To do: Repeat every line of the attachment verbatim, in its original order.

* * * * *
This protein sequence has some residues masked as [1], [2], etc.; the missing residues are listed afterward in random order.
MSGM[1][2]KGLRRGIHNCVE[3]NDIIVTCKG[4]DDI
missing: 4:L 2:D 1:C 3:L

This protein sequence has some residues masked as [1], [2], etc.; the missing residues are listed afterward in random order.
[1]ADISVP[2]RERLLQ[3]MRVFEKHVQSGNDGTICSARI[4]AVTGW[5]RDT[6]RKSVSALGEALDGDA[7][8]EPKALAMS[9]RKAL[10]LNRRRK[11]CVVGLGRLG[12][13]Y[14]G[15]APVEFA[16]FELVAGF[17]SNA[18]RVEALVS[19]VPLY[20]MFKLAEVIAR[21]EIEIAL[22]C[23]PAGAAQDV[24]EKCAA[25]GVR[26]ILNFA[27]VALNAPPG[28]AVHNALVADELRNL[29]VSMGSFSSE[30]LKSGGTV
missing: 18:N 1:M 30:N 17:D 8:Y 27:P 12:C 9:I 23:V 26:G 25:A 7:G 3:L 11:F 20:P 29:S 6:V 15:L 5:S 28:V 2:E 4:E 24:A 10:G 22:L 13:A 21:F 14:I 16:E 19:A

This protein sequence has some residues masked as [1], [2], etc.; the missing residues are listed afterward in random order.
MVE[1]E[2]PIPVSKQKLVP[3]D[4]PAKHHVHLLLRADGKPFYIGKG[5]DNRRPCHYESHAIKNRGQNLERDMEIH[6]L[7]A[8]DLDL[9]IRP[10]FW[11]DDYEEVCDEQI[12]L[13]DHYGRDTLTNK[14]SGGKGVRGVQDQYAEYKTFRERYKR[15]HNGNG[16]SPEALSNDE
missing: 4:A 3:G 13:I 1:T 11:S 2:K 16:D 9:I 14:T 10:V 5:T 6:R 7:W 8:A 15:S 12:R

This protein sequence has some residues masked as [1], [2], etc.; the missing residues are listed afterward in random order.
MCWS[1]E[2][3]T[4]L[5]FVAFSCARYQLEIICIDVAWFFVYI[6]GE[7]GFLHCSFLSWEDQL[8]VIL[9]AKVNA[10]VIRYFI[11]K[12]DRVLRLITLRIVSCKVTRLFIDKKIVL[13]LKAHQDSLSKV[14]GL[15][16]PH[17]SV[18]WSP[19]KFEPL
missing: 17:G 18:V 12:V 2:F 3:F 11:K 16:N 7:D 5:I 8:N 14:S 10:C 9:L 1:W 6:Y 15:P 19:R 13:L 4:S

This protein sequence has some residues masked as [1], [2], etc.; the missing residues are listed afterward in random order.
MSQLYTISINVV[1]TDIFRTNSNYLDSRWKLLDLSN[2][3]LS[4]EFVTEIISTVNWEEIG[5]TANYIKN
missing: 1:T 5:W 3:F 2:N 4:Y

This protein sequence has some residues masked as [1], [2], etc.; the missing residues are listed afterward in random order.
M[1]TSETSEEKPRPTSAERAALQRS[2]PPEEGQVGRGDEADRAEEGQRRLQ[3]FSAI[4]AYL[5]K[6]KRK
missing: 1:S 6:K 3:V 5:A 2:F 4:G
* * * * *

This protein sequence has some residues masked as [1], [2], etc.; the missing residues are listed afterward in random order.
MSGM[1][2]KGLRRGIHNCVE[3]NDIIVTCKG[4]DDI
missing: 4:L 2:D 1:C 3:L

This protein sequence has some residues masked as [1], [2], etc.; the missing residues are listed afterward in random order.
[1]ADISVP[2]RERLLQ[3]MRVFEKHVQSGNDGTICSARI[4]AVTGW[5]RDT[6]RKSVSALGEALDGDA[7][8]EPKALAMS[9]RKAL[10]LNRRRK[11]CVVGLGRLG[12][13]Y[14]G[15]APVEFA[16]FELVAGF[17]SNA[18]RVEALVS[19]VPLY[20]MFKLAEVIAR[21]EIEIAL[22]C[23]PAGAAQDV[24]EKCAA[25]GVR[26]ILNFA[27]VALNAPPG[28]AVHNALVADELRNL[29]VSMGSFSSE[30]LKSGGTV
missing: 18:N 1:M 30:N 17:D 8:Y 27:P 12:C 9:I 23:V 26:G 25:A 7:G 3:L 11:F 20:P 29:S 6:V 15:L 5:S 28:V 2:E 4:E 24:A 10:G 22:L 13:A 21:F 14:I 16:E 19:A

This protein sequence has some residues masked as [1], [2], etc.; the missing residues are listed afterward in random order.
MVE[1]E[2]PIPVSKQKLVP[3]D[4]PAKHHVHLLLRADGKPFYIGKG[5]DNRRPCHYESHAIKNRGQNLERDMEIH[6]L[7]A[8]DLDL[9]IRP[10]FW[11]DDYEEVCDEQI[12]L[13]DHYGRDTLTNK[14]SGGKGVRGVQDQYAEYKTFRERYKR[15]HNGNG[16]SPEALSNDE
missing: 4:A 3:G 13:I 1:T 11:S 2:K 16:D 9:I 14:T 10:V 5:T 6:R 7:W 8:A 15:S 12:R

This protein sequence has some residues masked as [1], [2], etc.; the missing residues are listed afterward in random order.
MCWS[1]E[2][3]T[4]L[5]FVAFSCARYQLEIICIDVAWFFVYI[6]GE[7]GFLHCSFLSWEDQL[8]VIL[9]AKVNA[10]VIRYFI[11]K[12]DRVLRLITLRIVSCKVTRLFIDKKIVL[13]LKAHQDSLSKV[14]GL[15][16]PH[17]SV[18]WSP[19]KFEPL
missing: 17:G 18:V 12:V 2:F 3:F 11:K 16:N 7:D 5:I 8:N 14:S 10:C 9:L 1:W 6:Y 15:P 19:R 13:L 4:S

This protein sequence has some residues masked as [1], [2], etc.; the missing residues are listed afterward in random order.
MSQLYTISINVV[1]TDIFRTNSNYLDSRWKLLDLSN[2][3]LS[4]EFVTEIISTVNWEEIG[5]TANYIKN
missing: 1:T 5:W 3:F 2:N 4:Y

This protein sequence has some residues masked as [1], [2], etc.; the missing residues are listed afterward in random order.
M[1]TSETSEEKPRPTSAERAALQRS[2]PPEEGQVGRGDEADRAEEGQRRLQ[3]FSAI[4]AYL[5]K[6]KRK
missing: 1:S 6:K 3:V 5:A 2:F 4:G